Tips on Adopting an Older Dog

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For some people, coping with a new puppy can just be too much. So adopting an older dog can be the solution. Sometimes your new companion may come from a breeder who no longer wants to breed from this particular animal for one reason or another. Or it may be a show animal that is not quite up to show standards. It may also be a pet from someone who has passed away. All these different situations can present their own problems.

Adopting an older dog from a breeder needs to be undertaken with care. If it is a reputable breeder with animals that are well socialized and well groomed, you should have no problem. Whether male or female, your new companion will be delighted to be in a home where he or she has your undivided attention. Also, he or she should have no problem with being left alone for relatively long periods of time, so well adapted for someone who is working outside the home.

Adopting Old DogIf adopting an older dog who has been used or brought up for show purposes, you will probably have an easily manageable, well trained animal. This would allow you to have a beautifully groomed animal with relatively little work on your part, apart from regular daily maintenance brushing and combing which will be a pleasure for you both and will reinforce your bond with your new friend.

If you are adopting an older dog who has been left after the death of his owner, you are at the mercy of whatever training he has had before. Be prepared to spend some time and lots of patience finding out what he likes and how he is used to being treated. If he was very attached to his past owner, he might spend sometime not eating very much and generally being very miserable. Only lots of love and attention can get around this. Don’t take an animal that has lost his owner unless you have the time to spend with it.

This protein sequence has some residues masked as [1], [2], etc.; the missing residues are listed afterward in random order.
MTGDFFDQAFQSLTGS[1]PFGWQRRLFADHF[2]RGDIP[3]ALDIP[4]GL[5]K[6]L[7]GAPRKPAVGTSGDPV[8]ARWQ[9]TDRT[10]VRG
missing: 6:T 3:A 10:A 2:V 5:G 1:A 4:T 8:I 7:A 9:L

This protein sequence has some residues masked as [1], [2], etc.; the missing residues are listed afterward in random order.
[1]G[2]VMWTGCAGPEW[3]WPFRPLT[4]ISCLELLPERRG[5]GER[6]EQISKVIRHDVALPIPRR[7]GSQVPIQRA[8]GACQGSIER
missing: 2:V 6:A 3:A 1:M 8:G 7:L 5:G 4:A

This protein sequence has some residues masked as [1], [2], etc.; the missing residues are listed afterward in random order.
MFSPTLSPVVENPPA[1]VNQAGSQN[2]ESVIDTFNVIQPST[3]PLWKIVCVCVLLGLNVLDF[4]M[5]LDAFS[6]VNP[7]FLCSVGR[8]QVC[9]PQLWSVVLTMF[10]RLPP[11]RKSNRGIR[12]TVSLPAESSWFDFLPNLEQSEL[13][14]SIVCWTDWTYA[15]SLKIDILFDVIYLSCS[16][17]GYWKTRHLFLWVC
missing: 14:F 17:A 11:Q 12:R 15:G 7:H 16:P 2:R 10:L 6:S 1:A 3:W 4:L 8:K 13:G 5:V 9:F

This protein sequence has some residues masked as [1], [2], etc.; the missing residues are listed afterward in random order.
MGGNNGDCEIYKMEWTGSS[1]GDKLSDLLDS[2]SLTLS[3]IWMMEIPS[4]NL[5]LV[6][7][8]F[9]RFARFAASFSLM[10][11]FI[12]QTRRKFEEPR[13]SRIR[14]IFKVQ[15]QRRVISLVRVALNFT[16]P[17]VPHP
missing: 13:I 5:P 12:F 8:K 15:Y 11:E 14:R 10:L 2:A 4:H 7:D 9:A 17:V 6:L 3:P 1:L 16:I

Wherever you find your pet, if you are adopting an older dog be sure and have it checked out very thoroughly by your vet. It is not unknown for unscrupulous breeders to sell animals with very serious health problems. Do not trust their own vet, and have him looked at by your own. Any reputable breeder will have no problem with this, and will even encourage you to do so. If they become annoyed or offended, look for your companion elsewhere. Putting your heart before your head at this point can lead to massive heartache – and expense – in the future.

Make sure your new friend has a comfortable bed. If he is ageing, then maybe one of the orthopedic type beds such as Canine Cushion Orthopedic Fabric and Fleece Dog Bedor memory foam might be helpful. With stiffening joints in old age, creature comforts become important. Also feed him on easily digestible food and give only non fattening treats. He might not want to play as much as a puppy, but might still appreciate a small soft toy to keep him company.

All things considered, adopting an older dog can be an excellent solution. Your new friend is much happier, you don’t have the problems of puppy training, and you can see immediately what your pet looks like and how he behaves!

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